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Sometimes working backwards is a good way to understand the evolution of a band, starting with what is essentially the current end point of its evolution and retracing all its various steps to the actual genesis. That's the curious thing about Eden's Curse, how a band that is essentially a play of the lead vocalist's namesake is essentially cloaked in a massive array of Christian imagery and metaphors both visually and lyrically, all the while presenting a sonic package that is more historically associated with the excesses of 80s heavy metal with a tad bit of nuanced, hyper-intellectual progressive elements. It's difficult to miss the commonalities that this band shares with the likes of Dio, Ozzy Osbourne, Dokken, Queensryche, and a few others during the high, pomp-infused era of 80s rock/power tinged metal era that stretched from 1985 to 1989, though the occasional nods to classic Deep Purple are fairly prominent as well, particularly in the case of this band's sophomore effort dubbed The Second Coming.
In terms of commonality with the rest of this band's output, this highly ambitious and aesthetically rich opus shares a great deal in common with its immediate successor Trinity, save the heavy input of the one different part of the lineup in Ferdy Doernberg of Axel Rudi Pell fame, who left the band soon after this was put together. His presence definitely puts a bit more of an older rock tinge on the peripheral atmospheric character of this album, both given his somewhat looser interpretation of the band's classical music elements, and also his greater fondness for using rock organ and traditional piano sounds for his keyboard leads rather than a spacey synthesizer timbre after the mode of Jordan Rudess, which is how both Alessandro Del Vecchio and Scott Williams pulled things into a bit more of a Dream Theater direction on subsequent releases. Nevertheless, when compared on the overall merits, this album is largely a somewhat more compact, consistent, and less ballad-heavy version of their slightly better known third album.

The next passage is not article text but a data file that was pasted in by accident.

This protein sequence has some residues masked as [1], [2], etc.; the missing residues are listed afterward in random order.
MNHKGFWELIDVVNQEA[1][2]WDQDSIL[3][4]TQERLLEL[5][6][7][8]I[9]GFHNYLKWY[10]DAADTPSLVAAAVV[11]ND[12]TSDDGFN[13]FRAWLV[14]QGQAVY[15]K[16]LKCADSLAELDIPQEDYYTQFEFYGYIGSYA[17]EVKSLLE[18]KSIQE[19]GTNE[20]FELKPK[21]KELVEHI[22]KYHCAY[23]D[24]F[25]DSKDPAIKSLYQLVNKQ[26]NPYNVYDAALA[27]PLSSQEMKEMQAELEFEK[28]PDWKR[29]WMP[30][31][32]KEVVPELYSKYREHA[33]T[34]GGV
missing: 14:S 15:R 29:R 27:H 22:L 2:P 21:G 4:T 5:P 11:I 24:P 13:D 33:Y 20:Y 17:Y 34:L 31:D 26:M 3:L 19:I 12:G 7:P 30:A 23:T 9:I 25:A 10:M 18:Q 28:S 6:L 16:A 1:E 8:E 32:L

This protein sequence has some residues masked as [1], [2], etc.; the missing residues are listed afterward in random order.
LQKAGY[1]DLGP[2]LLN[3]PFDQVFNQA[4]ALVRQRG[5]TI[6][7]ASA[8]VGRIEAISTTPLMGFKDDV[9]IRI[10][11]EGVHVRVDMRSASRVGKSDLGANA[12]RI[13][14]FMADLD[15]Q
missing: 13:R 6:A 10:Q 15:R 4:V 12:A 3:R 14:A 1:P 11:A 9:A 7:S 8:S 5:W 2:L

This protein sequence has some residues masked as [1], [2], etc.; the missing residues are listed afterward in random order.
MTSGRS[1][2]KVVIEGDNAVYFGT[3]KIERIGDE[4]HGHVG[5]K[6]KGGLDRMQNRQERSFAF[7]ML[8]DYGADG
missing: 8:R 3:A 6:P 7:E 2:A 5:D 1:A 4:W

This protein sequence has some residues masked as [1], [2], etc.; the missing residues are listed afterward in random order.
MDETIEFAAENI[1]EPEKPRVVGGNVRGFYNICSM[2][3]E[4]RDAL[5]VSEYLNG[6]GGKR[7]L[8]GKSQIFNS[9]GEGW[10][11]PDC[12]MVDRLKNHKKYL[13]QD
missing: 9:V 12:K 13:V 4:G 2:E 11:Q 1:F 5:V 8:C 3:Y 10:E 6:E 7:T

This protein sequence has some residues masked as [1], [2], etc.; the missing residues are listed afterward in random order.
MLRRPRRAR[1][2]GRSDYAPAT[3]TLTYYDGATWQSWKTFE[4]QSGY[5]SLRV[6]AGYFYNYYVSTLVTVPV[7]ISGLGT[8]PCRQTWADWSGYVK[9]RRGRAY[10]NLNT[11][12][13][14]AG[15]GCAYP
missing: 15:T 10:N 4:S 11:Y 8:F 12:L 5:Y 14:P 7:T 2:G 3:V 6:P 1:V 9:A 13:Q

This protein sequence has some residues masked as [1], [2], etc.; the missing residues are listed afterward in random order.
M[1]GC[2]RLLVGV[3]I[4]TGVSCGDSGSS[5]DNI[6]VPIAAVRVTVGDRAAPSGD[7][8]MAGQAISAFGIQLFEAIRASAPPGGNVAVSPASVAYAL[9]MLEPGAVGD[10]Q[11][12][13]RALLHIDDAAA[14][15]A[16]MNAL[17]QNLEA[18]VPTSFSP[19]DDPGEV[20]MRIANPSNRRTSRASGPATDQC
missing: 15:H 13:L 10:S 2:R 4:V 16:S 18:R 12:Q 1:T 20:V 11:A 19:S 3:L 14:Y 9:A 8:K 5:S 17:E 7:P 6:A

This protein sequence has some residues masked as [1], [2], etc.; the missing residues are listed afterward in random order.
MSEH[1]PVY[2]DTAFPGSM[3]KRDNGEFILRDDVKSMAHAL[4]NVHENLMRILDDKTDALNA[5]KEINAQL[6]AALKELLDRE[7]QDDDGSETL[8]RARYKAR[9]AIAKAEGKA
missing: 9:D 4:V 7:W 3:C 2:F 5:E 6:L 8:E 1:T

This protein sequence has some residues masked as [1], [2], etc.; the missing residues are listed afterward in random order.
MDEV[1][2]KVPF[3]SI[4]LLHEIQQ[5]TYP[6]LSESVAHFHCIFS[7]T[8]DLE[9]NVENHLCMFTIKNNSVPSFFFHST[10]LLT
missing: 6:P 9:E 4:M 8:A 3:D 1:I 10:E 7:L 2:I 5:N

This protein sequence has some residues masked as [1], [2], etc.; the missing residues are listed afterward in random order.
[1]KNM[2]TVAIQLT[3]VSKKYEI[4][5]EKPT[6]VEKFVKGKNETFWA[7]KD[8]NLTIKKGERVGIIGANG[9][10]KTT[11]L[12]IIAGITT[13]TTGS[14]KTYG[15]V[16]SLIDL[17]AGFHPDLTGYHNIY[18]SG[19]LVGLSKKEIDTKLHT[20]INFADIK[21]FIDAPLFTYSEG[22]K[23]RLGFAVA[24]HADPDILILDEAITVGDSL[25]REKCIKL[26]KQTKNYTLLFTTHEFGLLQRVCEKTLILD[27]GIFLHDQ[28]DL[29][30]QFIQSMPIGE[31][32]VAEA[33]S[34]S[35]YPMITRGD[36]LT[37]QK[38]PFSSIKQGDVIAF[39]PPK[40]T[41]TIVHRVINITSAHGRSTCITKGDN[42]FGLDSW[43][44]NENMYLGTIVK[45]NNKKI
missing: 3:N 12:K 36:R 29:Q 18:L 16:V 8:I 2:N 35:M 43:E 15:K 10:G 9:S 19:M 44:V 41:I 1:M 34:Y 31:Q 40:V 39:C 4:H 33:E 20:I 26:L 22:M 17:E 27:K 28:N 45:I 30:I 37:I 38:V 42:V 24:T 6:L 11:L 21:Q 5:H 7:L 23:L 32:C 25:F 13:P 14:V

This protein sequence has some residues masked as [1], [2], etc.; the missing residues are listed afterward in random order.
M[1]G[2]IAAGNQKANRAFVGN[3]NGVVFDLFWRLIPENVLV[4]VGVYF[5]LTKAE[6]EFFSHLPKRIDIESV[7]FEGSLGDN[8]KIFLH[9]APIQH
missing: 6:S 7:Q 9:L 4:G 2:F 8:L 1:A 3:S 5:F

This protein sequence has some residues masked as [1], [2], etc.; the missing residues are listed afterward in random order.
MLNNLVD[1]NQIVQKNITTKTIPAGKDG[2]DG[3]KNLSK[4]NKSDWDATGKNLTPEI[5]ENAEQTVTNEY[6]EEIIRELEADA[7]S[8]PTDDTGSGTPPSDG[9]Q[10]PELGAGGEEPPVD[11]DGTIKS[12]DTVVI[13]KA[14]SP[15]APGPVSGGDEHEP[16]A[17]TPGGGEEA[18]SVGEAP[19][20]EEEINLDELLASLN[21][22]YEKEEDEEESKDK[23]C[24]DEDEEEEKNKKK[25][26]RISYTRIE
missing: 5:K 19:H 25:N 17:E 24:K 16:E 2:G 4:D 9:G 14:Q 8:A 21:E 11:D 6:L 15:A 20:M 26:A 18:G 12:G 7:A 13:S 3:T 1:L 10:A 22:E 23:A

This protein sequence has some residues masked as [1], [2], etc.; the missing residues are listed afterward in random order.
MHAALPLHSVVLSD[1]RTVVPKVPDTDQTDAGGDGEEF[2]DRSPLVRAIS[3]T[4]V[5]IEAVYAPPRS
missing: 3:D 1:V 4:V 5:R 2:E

The general feel and tone of this album is a bit on the agitated side, despite largely being of a more mid-tempo character when compared with most power metal out of the 2000s, even when compared to stylistically similar outfits such as Masterplan and Jorn Lande. The overall production quality is generally smooth, relying heavily on keyboard and vocal layering, resulting in something that is mildly comparable to the Queen sound associated with a number of Swedish power metal bands with a Christian bent such as Narnia and Harmony given Michael Eden's similarly squeaky clean, crooning tenor voice quality. However, this album is slightly more technical and shred happy, both due to Ferdy's generally virtuoso geared keyboard noodling, but also due to a greater degree of shredding out of ax man Thorsten Köhne, whose playing is a similar balance of Rhandy Rhoades/Vivian Campbell shredding and Chris DeGarmo melodic wailing to subsequent studio efforts, but just a tad more frenetic at times. But the real difference in activity is out of bassist Paul Logue, who is often relegated to Ian Hill status on his instrument by plugging away in a support role, but here sees a number of fairly prominent parts on numbers including but not limited to "Lost Soul" and "Angels & Demons".
The various auditory treats found on here are numerous, resulting in an album that gets about as close to being flawless as possible, all the while maintaining a level of consistency that lends itself more towards a concept album than a collection of greater and lesser songs, though this album is not a proper concept album formally speaking. The high period Queensryche influences are probably the most overt feature of the overall listen, and not merely because Pamela Moore (aka Sister Mary from Operation Mindcrime) makes an appearance on one of the songs. The driving, yet largely restrained and mid tempo character of catchy anthems such as "Lost Soul" and "Just Like Judas" are almost dead ringers for acclaimed Mindcrime numbers such as "Revolution Calling" and "Breaking The Silence", though they are spiced up with more technical solos and slightly busier riff work. Things pick up a bit more in the speed of the riff work on other songs such as "Masquerade Ball" and the not so subtle nod to mid 80s Ozzy "Signs Of Your Life", but generally the drum and bass work is restrained and leans more towards a standard rock feel. In fact, apart from "Raven's Revenge", which listens more like an 80s reinterpretation of an early Rainbow version of speeding, nothing on here really crosses over into speed metal territory.